The Vigilante

Mexican reporters who rake the muck to expose corrupt local
officials and business leaders linked to drug cartels sometimes get
caught in dangerous quagmires. In the past decade alone, nine
reporters have been killed in northern Mexico, and, according to
the country’s Committee to Protect Journalists, those responsible
for the deaths have enjoyed a ‘nearly perfect record of impunity.’
In the Columbia Journalism Review, Eric Umansky reports
that Tijuana newspaper publisher, editor, and reporter,
J. Jes?s
Blancornelas, has been fighting back tooth and nail
.

The trademark of Blancornelas’ weekly paper, Zeta, is
its unrelenting coverage of the rampant crime and corruption in
drug-addled Tijuana. When the Arellano Brothers, a ruthless crime
syndicate, set up shop in the 1980s, Zeta reporters didn’t
keep their distance, rather they investigated in-depth. One
blistering expos? divulged particulars of their illegal operations,
such as the names and addresses of public officials who were taking
bribes. In backlashes, potshots were fired at the office and there
was also a break-in.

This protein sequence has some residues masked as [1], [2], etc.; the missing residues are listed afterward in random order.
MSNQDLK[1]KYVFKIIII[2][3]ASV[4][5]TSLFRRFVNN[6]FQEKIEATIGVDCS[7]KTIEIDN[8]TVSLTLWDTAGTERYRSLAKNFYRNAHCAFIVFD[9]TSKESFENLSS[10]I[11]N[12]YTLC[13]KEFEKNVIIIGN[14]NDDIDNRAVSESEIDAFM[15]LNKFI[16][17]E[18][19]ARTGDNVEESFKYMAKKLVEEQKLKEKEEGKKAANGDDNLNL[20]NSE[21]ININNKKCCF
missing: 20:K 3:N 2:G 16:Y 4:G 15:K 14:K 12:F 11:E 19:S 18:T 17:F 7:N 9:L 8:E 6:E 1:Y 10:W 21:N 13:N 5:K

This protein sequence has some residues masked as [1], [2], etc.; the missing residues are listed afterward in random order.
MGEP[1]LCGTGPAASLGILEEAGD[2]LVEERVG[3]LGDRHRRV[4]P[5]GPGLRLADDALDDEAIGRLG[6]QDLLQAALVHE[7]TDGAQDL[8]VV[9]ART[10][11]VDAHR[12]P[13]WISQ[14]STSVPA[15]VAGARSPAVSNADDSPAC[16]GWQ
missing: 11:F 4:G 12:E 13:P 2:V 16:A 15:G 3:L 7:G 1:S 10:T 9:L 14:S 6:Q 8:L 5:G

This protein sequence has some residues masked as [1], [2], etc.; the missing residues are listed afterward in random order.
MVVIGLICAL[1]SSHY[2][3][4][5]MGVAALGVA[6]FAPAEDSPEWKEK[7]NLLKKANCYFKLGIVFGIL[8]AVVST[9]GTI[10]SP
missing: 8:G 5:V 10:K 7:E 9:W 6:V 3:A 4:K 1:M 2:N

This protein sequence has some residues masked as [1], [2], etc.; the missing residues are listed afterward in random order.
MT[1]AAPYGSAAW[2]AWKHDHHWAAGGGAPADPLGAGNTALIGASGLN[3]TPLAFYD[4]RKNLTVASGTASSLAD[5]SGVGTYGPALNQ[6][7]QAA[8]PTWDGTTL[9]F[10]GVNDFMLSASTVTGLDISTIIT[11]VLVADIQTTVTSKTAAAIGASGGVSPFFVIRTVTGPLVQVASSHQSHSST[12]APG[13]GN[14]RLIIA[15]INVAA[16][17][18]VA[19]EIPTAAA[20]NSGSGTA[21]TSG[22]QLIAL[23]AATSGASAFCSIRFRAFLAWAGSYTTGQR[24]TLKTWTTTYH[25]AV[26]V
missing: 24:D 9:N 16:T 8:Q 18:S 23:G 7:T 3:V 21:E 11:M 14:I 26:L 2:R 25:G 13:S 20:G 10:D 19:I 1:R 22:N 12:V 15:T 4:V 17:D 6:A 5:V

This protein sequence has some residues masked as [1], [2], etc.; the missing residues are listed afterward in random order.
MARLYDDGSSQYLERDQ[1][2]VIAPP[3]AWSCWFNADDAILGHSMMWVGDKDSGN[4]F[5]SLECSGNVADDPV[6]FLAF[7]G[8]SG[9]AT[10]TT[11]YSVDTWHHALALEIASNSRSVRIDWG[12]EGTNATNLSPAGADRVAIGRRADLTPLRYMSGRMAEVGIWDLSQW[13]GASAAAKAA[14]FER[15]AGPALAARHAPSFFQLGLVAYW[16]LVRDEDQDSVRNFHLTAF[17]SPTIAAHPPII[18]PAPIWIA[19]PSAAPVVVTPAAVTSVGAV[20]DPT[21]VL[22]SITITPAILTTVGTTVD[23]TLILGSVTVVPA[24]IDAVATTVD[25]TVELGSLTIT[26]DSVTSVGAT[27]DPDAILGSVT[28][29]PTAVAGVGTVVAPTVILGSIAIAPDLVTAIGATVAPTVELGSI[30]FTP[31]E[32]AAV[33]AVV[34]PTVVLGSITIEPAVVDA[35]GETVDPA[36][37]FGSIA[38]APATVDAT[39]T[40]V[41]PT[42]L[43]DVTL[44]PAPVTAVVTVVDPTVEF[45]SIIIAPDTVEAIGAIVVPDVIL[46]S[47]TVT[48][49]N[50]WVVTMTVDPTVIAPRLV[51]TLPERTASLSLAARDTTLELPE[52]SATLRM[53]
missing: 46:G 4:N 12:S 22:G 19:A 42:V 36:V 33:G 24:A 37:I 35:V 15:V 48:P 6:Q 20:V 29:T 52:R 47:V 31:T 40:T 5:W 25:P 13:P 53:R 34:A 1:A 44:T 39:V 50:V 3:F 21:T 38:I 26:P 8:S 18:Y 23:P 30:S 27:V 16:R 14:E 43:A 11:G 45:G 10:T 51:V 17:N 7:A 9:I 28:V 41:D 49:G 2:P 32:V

Since then, the situation has only escalated. A Zeta
columnist was killed in 1988, possibly in retribution for
lampooning a local businessman. In 1997, Blancornelas wrote a story
connecting an Arellano thug to the murder of two Mexican soldiers.
Days later, his car was riddled with bullets, his driver was
killed, and he was shot four times. Adding to the carnage, a
Zeta editor was assassinated last year. These days,
Blancornelas leaves his home only when necessary, always traveling
the city with a unit of well-armed Mexican soldiers.

Why would anyone continue to work under such conditions? ‘If my
colleagues hadn’t been killed, I would have retired a long time
ago,’ Blancornelas says. ‘But I can’t now. I need to fight and to
clarify what’s happened. That’s my purpose.’
Archie Ingersoll

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